Tuesday, January 3, 2017

January 3, 2017 -- A Quick Run Around the Web

"Inside the ruins of an industrial giant: Power station has become a film set for movies including Transformers since it stopped operating 30 years ago"--Daily Mail.

  • A new Woodpile Report.
  • "New Caldwell Shooting Rests"--The Firearms Blog. A few new designs for the venerable shooting rest, including one that is just a mount/platform with no provision for adding weights.
  • "Minie Ball"--History Net. A couple articles about the history and use of the Minie Ball bullet, which saw its greatest use in the American Civil War.
  • "Gear Review: Gear Head Works Tailhook Pistol Braces (New Release)"--The Truth About Guns. A couple new pistol arm braces. One is a very simple aluminum version designed to attach to the buffer tube on an existing AR pistol or one capable of accepting a buffer tube. The second model replaces the existing buffer tube with one designed specifically not to accept rifle stocks, but nevertheless allows the adjustment of the arm brace in different positions.
  • "The advantages of using a .45-70 cartridge" by John McAdams at Multibriefs. From the article:
     ... this cartridge excels at short ranges where the heavy, slow-moving bullets deliver the bone-crushing power and deep penetration necessary for hunting large, tough animals such as moose and grizzly bear. At the same time, the low-velocity bullets do not produce large amounts of ruined, blood shot meat on thin-skinned animals such as deer that high velocity cartridges do.
          Another advantage of the .45-70 is that most of the rifles chambered for the cartridge are short-barreled lever-action rifles like the Marlin Model 1895. These rifles are often easy to carry, whether on foot or on horseback, and are quick to mount and fire. For these reasons, the .45-70 is an ideal cartridge for hunting in thick woods or heavy cover where short-range shots (less than 100 yards) are common.
    • "Review: Hartman MH1 Reflex Sight"--The Firearms Blog. A reflex sight designed for military and police use: it is large, heavily built, uses both a rechargeable internal battery and a backup replaceable battery, and has multiple brightness settings both for day light use and for night vision equipment. It is priced to match as well: MSRP is around $650.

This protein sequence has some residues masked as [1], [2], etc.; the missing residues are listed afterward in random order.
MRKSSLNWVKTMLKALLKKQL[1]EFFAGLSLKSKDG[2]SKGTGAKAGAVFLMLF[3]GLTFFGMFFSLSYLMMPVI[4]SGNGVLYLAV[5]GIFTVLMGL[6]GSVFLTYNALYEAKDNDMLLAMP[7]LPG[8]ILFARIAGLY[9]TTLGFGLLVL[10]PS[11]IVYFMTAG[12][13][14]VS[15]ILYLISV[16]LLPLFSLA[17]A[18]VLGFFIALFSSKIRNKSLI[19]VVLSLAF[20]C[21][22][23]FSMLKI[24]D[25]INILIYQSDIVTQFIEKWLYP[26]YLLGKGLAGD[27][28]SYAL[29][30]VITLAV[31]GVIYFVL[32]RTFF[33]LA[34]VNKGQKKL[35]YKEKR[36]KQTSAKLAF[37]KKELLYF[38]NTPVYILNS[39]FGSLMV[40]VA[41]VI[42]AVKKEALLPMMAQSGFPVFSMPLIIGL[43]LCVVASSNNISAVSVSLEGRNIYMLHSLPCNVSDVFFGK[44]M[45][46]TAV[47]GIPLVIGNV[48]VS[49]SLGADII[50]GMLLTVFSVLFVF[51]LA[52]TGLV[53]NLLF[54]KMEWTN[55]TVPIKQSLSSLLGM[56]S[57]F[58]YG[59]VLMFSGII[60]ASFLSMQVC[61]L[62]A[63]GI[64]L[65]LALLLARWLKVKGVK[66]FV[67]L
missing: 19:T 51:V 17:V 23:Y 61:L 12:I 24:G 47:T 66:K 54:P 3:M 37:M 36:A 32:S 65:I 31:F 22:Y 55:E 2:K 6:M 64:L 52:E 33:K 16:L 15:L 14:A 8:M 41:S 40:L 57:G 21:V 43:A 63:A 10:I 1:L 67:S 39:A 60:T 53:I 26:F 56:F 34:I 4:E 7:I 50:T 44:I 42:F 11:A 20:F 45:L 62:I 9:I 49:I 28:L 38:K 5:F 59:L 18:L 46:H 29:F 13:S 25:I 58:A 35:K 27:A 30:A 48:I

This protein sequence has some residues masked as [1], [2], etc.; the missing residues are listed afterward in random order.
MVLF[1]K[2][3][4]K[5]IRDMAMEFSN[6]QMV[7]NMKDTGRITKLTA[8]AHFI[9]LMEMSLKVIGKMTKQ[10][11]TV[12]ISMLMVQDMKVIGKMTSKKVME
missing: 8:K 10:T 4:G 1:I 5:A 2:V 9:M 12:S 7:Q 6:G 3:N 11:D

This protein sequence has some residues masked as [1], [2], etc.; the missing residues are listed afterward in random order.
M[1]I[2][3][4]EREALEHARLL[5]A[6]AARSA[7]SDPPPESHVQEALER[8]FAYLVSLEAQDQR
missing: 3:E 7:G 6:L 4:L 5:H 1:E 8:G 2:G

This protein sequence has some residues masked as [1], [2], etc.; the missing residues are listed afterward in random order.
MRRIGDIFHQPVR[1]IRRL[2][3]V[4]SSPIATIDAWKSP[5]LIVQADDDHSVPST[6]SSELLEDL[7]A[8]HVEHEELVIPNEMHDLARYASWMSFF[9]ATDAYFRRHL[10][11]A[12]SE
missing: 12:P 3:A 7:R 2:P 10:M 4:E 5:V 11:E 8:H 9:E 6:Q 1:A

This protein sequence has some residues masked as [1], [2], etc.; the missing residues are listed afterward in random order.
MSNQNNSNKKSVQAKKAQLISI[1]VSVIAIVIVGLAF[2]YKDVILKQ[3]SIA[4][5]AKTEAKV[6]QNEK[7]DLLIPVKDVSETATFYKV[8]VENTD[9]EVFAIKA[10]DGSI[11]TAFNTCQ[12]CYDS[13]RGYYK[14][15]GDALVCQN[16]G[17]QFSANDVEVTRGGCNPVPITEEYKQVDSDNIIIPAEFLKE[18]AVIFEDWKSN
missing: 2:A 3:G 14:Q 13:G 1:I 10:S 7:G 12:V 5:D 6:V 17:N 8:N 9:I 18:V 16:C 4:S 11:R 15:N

• Some more bullet history: "The 'World’s Deadliest Bullet' Turns 60"--Shooting Times. This 2011 article tells the story of how the Nosler partition bullet was invented and marketed.
    • "Making Guns Great Again"--National Review. A call to do away with the current restrictions on purchasing sound suppressors. 

    Other Stuff:
    • "Man shot dead by police during 'pre-planned' operation on M62 slip road"--Telegraph. Part of a police operation to arrest men involved with gun smuggling. "Mohammed Yasser Yaqub, 27, was killed in a car near junction 24 of the M62 in Huddersfield at around 6pm on Monday." And, of course, according to Yaqub's relatives, he was a wonderful, friendly, helpful person who would never have done anything wrong, although he had previously been charged with attempted murder. Police are saying that the incident was not terror related.
    • "r-strategist Migration Has Just Begun"--Anonymous Conservative. He cites a German Development Minister as saying that another 8 to 10 million "refugees" are on their way. And each of them will later be sending for their families.
    • "'Fake News' And How The Washington Post Rewrote Its Story On Russian Hacking Of The Power Grid"--Forbes. The MSN splashed headlines all over the news this past weekend of a Russian hack on part of the nation's powergrid. As typical, though, they hadn't bothered to investigate the report, such as calling the utility company in question. Otherwise, they might have learned that it was simply a case of malware on a laptop that wasn't even connected to the computer that control the grid.
           The rail gun uses an electromagnetic current to fire a kinetic energy warhead up to 100 miles at speeds greater than 5,000 miles an hour, a speed at least three times as fast as existing weapons.
             Firing from an Army Howitzer, the rail gun hypervelocity projectile can fire the high-speed projectile at enemy targets to include buildings, force concentrations, weapons systems, drones, aircraft,vehicle bunkers and even incoming enemy missiles and artillery rounds. 
        • A reminder that much of the world wants to live in the 7th Century: "Pakistani city launches new polio campaign after rare strain found"--Fox News. From the article: "Local officials said they had recruited Muslim clerics to promote the immunizations for 400,000 children after past programs were met with resistance and even violence by extremists."

        No comments:

        Post a Comment